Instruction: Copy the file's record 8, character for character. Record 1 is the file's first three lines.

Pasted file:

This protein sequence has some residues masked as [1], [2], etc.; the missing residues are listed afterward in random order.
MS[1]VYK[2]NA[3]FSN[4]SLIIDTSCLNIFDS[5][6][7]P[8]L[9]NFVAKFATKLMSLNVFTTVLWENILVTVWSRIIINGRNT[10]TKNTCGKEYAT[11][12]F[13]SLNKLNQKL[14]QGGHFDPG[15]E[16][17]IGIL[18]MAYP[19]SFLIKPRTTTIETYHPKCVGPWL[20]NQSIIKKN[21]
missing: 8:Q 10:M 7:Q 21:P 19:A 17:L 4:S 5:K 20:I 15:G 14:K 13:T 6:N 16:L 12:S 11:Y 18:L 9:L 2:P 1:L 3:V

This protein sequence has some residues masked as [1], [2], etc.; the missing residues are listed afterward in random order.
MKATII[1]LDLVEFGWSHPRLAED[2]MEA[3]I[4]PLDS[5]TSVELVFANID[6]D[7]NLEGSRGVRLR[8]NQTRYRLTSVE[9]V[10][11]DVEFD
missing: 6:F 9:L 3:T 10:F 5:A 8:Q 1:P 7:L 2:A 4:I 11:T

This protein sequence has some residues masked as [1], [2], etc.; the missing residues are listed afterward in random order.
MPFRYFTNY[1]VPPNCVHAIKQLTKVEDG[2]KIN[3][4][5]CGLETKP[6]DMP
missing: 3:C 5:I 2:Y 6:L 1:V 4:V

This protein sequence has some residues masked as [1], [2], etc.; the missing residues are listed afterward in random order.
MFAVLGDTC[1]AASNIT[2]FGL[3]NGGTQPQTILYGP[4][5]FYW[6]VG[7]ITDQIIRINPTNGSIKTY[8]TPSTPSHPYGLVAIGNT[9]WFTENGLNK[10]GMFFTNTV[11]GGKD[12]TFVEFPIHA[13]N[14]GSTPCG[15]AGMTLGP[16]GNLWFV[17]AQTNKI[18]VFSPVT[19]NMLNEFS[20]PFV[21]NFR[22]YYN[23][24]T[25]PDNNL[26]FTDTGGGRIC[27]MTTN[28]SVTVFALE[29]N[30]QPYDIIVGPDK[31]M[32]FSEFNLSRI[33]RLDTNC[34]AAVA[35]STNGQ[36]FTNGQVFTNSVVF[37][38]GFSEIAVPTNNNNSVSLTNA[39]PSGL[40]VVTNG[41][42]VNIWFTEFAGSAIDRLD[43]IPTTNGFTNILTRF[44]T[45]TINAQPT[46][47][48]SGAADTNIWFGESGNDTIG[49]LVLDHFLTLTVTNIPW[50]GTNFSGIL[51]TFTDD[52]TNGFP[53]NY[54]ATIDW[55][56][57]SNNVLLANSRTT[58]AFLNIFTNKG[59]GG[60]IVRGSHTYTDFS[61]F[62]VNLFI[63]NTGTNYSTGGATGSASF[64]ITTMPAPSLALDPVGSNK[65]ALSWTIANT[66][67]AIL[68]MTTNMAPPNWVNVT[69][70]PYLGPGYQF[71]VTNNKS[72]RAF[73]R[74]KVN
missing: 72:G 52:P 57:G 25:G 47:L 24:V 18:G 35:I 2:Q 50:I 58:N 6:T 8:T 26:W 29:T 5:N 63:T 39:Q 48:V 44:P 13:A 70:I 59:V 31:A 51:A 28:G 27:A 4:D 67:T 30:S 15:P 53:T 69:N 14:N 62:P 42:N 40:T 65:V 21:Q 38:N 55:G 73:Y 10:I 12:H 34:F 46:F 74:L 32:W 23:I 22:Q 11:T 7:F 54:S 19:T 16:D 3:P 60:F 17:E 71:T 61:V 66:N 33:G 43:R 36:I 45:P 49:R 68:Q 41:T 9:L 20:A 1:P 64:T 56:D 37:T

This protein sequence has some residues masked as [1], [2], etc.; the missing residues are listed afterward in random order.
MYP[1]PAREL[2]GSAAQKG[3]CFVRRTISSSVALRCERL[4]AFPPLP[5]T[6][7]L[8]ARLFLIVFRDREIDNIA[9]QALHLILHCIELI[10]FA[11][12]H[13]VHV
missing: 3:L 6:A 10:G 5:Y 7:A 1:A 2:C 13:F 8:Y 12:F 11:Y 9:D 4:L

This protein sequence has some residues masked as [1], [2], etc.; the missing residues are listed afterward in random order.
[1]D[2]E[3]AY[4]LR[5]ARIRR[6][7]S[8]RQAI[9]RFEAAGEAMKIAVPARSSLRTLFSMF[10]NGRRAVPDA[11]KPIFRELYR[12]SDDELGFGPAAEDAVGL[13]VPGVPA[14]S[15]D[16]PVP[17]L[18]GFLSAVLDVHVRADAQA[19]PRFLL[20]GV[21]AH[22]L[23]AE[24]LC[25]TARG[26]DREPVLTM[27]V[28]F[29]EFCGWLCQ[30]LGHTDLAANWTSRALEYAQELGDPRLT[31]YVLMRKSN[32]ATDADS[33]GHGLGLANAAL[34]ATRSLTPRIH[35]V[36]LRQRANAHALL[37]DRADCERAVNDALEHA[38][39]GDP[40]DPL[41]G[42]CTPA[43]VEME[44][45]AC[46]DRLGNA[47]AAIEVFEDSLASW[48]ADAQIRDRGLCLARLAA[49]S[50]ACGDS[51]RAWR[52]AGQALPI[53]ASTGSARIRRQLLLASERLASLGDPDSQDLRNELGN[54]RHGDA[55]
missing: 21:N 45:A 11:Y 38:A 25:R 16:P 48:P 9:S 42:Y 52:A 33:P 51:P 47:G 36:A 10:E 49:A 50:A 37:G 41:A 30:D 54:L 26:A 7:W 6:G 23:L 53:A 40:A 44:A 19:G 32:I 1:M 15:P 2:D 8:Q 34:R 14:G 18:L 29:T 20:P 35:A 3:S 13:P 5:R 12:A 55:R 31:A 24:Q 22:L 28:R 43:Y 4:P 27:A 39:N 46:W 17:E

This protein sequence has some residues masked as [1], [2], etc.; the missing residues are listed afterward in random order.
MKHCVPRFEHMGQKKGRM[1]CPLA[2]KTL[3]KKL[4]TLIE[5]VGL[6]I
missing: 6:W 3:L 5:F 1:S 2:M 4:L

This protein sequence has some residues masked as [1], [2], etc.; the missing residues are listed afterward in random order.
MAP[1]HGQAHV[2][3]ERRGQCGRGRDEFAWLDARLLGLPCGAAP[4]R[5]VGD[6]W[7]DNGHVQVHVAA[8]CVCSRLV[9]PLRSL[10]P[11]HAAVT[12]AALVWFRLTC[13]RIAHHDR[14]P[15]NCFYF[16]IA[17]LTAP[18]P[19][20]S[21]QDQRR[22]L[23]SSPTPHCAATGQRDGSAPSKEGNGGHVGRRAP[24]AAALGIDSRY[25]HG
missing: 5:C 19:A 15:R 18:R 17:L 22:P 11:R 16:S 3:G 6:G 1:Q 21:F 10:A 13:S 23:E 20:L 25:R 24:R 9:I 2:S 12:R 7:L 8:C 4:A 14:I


This protein sequence has some residues masked as [1], [2], etc.; the missing residues are listed afterward in random order.
MAP[1]HGQAHV[2][3]ERRGQCGRGRDEFAWLDARLLGLPCGAAP[4]R[5]VGD[6]W[7]DNGHVQVHVAA[8]CVCSRLV[9]PLRSL[10]P[11]HAAVT[12]AALVWFRLTC[13]RIAHHDR[14]P[15]NCFYF[16]IA[17]LTAP[18]P[19][20]S[21]QDQRR[22]L[23]SSPTPHCAATGQRDGSAPSKEGNGGHVGRRAP[24]AAALGIDSRY[25]HG
missing: 5:C 19:A 15:R 18:R 17:L 22:P 11:R 16:S 3:G 6:G 1:Q 21:F 10:A 13:S 23:E 20:L 25:R 24:R 9:I 2:S 12:R 7:L 8:C 4:A 14:I